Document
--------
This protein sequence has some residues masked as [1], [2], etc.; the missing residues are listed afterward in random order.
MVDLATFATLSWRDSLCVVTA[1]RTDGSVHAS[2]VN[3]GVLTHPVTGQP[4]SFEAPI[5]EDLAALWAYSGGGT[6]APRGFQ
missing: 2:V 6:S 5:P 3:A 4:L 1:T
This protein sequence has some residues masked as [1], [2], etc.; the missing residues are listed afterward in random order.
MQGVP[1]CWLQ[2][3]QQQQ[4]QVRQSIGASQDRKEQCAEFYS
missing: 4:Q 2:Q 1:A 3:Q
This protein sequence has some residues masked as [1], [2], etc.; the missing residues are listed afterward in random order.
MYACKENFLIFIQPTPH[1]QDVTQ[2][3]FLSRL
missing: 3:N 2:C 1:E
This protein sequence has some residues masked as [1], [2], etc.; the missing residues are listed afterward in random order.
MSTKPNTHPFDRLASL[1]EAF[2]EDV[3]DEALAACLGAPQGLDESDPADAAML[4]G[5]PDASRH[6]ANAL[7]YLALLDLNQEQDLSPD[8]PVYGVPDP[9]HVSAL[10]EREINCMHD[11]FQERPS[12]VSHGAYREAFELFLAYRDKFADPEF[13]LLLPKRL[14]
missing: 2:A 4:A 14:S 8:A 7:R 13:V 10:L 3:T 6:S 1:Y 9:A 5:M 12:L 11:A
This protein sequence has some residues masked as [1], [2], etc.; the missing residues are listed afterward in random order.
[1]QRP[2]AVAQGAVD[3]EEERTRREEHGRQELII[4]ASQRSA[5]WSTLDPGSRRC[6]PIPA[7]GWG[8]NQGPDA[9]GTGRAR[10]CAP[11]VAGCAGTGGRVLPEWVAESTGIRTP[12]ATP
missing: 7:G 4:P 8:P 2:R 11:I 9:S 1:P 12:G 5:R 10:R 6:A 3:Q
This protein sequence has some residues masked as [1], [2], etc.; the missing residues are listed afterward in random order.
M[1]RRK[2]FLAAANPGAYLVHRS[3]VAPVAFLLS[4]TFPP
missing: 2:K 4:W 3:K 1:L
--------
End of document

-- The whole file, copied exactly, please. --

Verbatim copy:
This protein sequence has some residues masked as [1], [2], etc.; the missing residues are listed afterward in random order.
MVDLATFATLSWRDSLCVVTA[1]RTDGSVHAS[2]VN[3]GVLTHPVTGQP[4]SFEAPI[5]EDLAALWAYSGGGT[6]APRGFQ
missing: 2:V 6:S 5:P 3:A 4:L 1:T
This protein sequence has some residues masked as [1], [2], etc.; the missing residues are listed afterward in random order.
MQGVP[1]CWLQ[2][3]QQQQ[4]QVRQSIGASQDRKEQCAEFYS
missing: 4:Q 2:Q 1:A 3:Q
This protein sequence has some residues masked as [1], [2], etc.; the missing residues are listed afterward in random order.
MYACKENFLIFIQPTPH[1]QDVTQ[2][3]FLSRL
missing: 3:N 2:C 1:E
This protein sequence has some residues masked as [1], [2], etc.; the missing residues are listed afterward in random order.
MSTKPNTHPFDRLASL[1]EAF[2]EDV[3]DEALAACLGAPQGLDESDPADAAML[4]G[5]PDASRH[6]ANAL[7]YLALLDLNQEQDLSPD[8]PVYGVPDP[9]HVSAL[10]EREINCMHD[11]FQERPS[12]VSHGAYREAFELFLAYRDKFADPEF[13]LLLPKRL[14]
missing: 2:A 4:A 14:S 8:A 7:R 13:V 10:L 3:T 6:S 1:Y 9:A 5:M 12:L 11:A
This protein sequence has some residues masked as [1], [2], etc.; the missing residues are listed afterward in random order.
[1]QRP[2]AVAQGAVD[3]EEERTRREEHGRQELII[4]ASQRSA[5]WSTLDPGSRRC[6]PIPA[7]GWG[8]NQGPDA[9]GTGRAR[10]CAP[11]VAGCAGTGGRVLPEWVAESTGIRTP[12]ATP
missing: 7:G 4:P 8:P 2:R 11:I 9:S 1:P 12:G 5:R 10:R 6:A 3:Q
This protein sequence has some residues masked as [1], [2], etc.; the missing residues are listed afterward in random order.
M[1]RRK[2]FLAAANPGAYLVHRS[3]VAPVAFLLS[4]TFPP
missing: 2:K 4:W 3:K 1:L